I started writing this newsletter in response to a reader of my blog who wanted a way of receiving posts by email, and I have done it now for over a year and a half.  Through that time, I’ve wanted to make the newsletter look a bit nicer, and also make it easier to put up on my website (I have been slowly putting up back issues on my website, another thing I have been meaning to do for a long while, but finally got a few hours to work on this weekend).

I’m hoping to keep working on making the newsletter look good and we’ll see what time allows over the next few months.  I welcome feedback on the layout, as well as the content.  Please feel free to forward the newsletter and if you have received a forwarded copy, you can sign up by either emailing me or on my blog: http://investhalal.blogspot.com (enter your email in the box on the right hand side of the blog).

FEBRUARY 20, 2012

Due to the holiday, this is coming a day later than usual.  I want to add a few more thoughts to what I posted on the blog earlier today about the IMF’s Article IV report’s Appendix 4 which covers the impact of shutting down all the Islamic windows at conventional banks in the country.  There are two issues that the IMF points out motivated the Qatar Central Bank: liquidity management and monetary policy becomes more difficult when banks have both conventional and Islamic operations; conventional banks with large international operations on their conventional size have a significant advantage in their cost of funds, making Islamic banks less profitable.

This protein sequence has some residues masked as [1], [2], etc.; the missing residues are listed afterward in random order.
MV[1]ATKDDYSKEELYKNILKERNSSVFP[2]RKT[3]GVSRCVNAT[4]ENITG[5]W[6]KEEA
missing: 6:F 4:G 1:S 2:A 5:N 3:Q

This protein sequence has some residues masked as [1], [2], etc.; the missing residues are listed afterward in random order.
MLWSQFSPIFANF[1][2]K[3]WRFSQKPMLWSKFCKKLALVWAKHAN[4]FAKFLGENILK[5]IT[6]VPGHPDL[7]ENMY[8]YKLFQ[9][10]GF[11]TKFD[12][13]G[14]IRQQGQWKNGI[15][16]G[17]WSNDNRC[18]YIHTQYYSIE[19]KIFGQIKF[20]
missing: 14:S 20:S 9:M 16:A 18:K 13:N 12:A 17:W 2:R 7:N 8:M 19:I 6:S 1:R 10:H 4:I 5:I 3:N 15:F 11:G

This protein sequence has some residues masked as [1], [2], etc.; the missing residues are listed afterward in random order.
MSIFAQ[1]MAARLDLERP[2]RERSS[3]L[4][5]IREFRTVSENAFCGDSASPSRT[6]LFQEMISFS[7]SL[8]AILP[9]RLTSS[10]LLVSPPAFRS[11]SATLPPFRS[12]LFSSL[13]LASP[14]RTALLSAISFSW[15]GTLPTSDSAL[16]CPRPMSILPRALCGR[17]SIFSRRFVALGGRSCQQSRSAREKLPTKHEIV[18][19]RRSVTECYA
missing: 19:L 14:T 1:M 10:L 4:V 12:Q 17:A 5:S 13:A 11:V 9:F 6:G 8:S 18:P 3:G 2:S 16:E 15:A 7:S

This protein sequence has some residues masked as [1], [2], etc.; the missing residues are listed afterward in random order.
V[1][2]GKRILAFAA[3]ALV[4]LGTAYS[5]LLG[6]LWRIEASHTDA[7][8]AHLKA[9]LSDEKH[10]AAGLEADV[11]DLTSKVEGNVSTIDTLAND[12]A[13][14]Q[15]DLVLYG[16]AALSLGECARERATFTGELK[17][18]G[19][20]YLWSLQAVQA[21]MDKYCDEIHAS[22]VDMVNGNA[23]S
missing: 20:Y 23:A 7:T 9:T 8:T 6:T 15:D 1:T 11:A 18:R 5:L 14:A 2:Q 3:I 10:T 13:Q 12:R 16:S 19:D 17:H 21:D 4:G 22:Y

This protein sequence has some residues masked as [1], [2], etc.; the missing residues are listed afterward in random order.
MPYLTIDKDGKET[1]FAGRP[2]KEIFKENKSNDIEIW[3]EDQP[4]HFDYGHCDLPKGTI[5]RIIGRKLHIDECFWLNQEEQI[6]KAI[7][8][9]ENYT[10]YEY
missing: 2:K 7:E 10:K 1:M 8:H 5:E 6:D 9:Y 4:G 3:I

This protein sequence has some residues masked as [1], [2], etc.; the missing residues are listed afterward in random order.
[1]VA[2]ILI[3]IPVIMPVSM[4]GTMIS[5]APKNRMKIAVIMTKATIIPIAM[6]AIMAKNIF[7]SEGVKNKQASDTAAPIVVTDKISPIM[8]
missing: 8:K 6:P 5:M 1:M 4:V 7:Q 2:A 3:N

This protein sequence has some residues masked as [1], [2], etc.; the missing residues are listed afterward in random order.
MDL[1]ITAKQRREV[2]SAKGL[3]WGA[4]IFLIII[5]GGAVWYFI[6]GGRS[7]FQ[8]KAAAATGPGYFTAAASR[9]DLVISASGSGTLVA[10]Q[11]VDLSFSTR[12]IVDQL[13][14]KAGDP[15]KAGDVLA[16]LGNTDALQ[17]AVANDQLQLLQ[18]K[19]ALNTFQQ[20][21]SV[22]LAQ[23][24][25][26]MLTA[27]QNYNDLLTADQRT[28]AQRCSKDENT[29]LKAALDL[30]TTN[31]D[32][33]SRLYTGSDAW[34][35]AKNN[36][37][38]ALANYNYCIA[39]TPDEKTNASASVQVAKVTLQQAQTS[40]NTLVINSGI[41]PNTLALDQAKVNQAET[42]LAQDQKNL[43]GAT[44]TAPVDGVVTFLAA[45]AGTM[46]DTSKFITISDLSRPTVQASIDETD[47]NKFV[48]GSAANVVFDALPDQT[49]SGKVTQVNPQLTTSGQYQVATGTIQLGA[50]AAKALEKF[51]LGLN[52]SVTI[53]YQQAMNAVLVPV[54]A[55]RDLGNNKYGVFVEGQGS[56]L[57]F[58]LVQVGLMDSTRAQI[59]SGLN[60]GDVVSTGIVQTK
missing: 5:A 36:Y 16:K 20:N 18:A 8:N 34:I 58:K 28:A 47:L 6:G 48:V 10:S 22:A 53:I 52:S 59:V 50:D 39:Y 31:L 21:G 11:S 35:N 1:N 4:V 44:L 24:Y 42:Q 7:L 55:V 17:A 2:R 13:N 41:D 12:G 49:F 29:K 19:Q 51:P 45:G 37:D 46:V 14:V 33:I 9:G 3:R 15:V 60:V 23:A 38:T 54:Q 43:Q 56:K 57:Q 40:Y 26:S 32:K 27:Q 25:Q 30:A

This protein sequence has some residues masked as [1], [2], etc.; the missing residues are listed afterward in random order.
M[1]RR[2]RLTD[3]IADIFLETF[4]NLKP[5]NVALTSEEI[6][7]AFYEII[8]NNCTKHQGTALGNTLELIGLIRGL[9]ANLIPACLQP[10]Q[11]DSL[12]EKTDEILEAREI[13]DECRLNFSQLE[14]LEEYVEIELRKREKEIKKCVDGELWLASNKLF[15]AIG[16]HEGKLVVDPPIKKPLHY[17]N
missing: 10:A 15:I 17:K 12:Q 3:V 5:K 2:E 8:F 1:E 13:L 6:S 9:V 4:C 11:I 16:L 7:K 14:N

1) Liquidity Management: The IMF says: “The segregation of Islamic and conventional activities is also aimed at improving the effectiveness of monetary policy, as it will enable the QCB to introduce different liquidity management instruments for the two types of activities.”  The effectiveness of monetary policy argument probably carries some weight because a bank that has conventional and Islamic operations would likely be tempted to arbitrage different conditions in the conventional and Islamic sides of monetary policy.  In order to effectively arbitrage the market, though, the bank would have to find a way to connect its operations in the conventional market and in the Islamic market.  This would lead to some commingling of funds, which the QCB pointed to in explaining its decision.
If the separation of conventional and Islamic banks leads to more options for Qatari Islamic banks to access liquidity from the central bank and allows the QCB to more effectively manage the transmission of monetary policy through Islamic banks (if necessary, with different policy than it has dealing with conventional banks).  We are currently at the beginning of widespread development of liquidity management tools like Islamic repos (excluding Malaysia which has had many more tools available than countries in the GCC).  Each country seems likely to do it slightly different, which will be good as a natural experiment to determine which structures are a) most effective; and, b) viewed as being the most “authentic”.